"Well, it was her death. So, she died in 2006. And actually, if you back up [to] what I was originally going to do...Pope John Paul the second died in 2005 and he was such an inspirational figure for all of us. My parents went to a private audience with him in Vatican City so I paid attention to him. I thought he was an inspirational character and sang for him when he came to L.A. I sang in a choir with this famous conductor called Paul Salamonivich. Paul got invited to sing the papal mass at the small church. So, there he was and there I was singing for him. I was like, 'wow this guy was such a powerhouse.' So, when he passed away in '05 I was like, 'wow this would be really interesting to write a requiem in his honor.' So, I started forming that idea and there's a conductor I work with in New Jersey called Candace [Wicke] and she has an organization called Continuo Arts. Continuo Arts does concerts at Carnegie Hall and they also do concerts in Vatican City. So, I sort of threw the idea of like, 'hey what about a requiem for John Paul?' She said, 'mm, that's interesting.' There's a lot of steps that you have to do and as soon as we started kicking it around a little bit, my mom got sick and she died very quickly from cancer. So, when that happened it was kind of obvious to me like oh you know I'm going to write it for Rosie."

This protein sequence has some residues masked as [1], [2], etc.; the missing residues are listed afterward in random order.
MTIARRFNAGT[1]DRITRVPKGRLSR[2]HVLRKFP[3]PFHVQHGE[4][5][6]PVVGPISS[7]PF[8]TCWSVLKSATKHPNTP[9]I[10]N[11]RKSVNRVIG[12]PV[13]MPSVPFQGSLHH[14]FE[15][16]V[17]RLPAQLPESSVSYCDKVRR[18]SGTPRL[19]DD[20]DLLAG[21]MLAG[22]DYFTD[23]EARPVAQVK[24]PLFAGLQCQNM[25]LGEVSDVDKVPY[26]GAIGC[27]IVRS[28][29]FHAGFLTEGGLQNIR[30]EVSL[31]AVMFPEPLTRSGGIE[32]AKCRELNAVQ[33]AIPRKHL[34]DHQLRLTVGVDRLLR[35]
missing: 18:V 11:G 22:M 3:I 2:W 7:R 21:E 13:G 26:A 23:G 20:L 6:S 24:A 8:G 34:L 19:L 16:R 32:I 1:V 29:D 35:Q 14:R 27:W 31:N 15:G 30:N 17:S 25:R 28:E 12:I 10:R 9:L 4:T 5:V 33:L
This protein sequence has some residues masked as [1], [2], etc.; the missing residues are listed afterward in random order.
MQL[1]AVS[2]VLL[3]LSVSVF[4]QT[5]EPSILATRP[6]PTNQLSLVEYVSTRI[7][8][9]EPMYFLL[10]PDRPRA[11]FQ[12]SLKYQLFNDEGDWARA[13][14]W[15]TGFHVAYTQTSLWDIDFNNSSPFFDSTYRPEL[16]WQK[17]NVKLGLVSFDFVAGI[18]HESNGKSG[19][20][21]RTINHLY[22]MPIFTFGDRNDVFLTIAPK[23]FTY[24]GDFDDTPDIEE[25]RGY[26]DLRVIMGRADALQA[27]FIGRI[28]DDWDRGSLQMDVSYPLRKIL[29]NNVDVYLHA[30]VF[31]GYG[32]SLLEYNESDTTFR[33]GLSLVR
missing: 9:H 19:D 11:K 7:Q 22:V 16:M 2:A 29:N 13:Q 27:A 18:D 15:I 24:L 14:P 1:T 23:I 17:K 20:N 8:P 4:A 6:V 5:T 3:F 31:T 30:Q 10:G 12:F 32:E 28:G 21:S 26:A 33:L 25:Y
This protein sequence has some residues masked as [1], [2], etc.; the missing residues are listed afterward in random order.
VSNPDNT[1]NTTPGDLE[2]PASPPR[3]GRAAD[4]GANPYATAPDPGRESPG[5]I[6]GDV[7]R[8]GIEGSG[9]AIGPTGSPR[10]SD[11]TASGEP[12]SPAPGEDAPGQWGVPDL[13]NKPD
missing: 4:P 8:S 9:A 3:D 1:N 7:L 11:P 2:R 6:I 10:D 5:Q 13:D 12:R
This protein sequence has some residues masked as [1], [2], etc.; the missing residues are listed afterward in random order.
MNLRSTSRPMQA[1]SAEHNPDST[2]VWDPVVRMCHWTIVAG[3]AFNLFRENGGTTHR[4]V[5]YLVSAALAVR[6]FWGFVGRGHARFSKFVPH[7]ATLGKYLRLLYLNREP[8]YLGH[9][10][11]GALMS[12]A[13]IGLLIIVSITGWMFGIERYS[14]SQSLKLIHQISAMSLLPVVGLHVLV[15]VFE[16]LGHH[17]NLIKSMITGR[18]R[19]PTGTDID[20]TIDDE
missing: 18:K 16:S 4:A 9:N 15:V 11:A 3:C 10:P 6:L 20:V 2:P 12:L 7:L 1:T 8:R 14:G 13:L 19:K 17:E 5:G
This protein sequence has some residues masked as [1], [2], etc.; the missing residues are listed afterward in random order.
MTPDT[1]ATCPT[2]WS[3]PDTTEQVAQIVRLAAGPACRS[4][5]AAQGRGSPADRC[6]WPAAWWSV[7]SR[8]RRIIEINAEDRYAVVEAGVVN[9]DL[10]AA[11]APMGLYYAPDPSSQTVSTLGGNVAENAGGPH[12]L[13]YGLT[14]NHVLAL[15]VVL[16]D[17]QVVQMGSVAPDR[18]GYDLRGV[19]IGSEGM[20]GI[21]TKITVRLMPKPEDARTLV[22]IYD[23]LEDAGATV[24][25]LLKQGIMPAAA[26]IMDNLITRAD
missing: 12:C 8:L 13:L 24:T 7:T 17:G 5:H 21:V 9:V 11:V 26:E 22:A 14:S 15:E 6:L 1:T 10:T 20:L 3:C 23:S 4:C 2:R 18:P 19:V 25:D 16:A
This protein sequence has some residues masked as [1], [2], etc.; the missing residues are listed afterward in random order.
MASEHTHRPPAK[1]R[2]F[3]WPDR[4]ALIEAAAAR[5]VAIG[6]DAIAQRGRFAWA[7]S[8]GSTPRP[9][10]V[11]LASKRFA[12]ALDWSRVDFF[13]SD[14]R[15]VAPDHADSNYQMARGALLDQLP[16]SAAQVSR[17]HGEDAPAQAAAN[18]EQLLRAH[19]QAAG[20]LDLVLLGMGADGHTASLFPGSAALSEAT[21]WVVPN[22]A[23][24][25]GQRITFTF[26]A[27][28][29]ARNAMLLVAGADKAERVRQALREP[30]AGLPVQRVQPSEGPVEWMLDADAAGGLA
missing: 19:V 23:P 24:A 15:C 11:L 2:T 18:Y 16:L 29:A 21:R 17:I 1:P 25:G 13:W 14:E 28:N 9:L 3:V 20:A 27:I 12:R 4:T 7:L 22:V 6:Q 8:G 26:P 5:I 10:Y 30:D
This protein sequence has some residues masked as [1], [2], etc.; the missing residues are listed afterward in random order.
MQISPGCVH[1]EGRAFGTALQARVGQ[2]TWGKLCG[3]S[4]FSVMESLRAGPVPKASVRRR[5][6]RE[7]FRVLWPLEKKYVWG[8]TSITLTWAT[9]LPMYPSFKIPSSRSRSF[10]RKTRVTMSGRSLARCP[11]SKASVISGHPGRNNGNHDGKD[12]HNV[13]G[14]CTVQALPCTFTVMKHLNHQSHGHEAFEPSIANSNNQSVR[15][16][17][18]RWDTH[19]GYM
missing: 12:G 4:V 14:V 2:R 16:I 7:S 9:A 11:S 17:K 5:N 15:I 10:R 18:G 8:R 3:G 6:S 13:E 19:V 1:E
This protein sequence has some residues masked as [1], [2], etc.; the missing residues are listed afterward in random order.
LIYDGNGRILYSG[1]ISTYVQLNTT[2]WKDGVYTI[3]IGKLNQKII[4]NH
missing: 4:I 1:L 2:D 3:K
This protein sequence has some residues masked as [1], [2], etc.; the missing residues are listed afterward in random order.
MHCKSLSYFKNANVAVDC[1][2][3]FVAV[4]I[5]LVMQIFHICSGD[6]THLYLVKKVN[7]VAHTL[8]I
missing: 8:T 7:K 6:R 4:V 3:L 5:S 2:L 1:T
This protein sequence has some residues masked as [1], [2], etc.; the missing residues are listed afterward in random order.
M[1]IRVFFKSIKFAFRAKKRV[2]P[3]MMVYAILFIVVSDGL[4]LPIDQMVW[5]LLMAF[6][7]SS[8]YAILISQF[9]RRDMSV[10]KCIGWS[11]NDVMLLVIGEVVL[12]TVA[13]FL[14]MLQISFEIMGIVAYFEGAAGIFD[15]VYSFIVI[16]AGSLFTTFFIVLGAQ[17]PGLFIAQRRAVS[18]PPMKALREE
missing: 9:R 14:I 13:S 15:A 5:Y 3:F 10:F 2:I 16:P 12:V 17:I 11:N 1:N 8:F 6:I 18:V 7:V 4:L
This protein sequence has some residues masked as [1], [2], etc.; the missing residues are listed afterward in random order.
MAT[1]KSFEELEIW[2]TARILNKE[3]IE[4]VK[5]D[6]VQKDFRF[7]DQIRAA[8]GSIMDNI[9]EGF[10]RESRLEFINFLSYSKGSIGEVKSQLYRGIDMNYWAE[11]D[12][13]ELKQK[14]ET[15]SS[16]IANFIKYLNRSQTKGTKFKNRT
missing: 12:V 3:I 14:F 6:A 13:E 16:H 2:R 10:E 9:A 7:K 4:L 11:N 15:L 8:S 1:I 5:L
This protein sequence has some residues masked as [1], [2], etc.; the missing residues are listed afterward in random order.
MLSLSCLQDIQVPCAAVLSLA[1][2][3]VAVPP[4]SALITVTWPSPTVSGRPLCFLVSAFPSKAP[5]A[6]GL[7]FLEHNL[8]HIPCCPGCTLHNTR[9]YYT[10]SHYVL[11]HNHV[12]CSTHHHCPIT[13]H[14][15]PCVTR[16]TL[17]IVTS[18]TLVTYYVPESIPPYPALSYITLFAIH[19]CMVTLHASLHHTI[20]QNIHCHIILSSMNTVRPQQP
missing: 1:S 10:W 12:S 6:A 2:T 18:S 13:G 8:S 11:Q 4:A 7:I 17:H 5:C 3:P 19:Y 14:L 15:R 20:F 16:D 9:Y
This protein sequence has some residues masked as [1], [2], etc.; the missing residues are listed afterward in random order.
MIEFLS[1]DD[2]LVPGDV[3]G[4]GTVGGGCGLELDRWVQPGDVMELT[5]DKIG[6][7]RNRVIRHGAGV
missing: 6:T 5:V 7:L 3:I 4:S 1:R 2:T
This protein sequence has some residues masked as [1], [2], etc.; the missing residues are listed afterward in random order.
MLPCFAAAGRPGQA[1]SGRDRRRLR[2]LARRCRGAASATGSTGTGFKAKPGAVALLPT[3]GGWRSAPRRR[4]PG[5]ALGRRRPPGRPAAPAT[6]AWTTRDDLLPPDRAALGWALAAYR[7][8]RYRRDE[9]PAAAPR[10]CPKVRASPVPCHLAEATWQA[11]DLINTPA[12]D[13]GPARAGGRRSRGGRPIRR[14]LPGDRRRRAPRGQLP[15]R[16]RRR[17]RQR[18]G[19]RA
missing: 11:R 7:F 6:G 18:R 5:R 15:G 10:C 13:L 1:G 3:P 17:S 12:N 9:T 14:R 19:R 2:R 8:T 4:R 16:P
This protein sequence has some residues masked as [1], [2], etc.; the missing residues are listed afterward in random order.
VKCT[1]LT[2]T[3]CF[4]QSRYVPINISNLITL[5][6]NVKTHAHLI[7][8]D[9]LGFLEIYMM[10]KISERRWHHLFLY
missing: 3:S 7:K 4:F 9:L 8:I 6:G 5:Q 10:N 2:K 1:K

I'm thinking about composing a Requiem versus writing songs for films, or film scores. How did you make that transition?
Well, I made the transition. It's interesting - there's a lot of parallels so you're right there. Because when I write for film I'm writing to a fixed image with timings. The only thing I had to write [in] the requiem was the text and I decided, the first decision I made, was it has to be in Latin because the Latin language is just so cool. So cosmic. So, what I had was a text, I had the words. So, I decided what the words were. I was going to use the words that had been there for over a thousand years and I wasn't going to change them. So, that was the first thing and then really what it is. I just sat down and wrote tunes to the lyric essentially.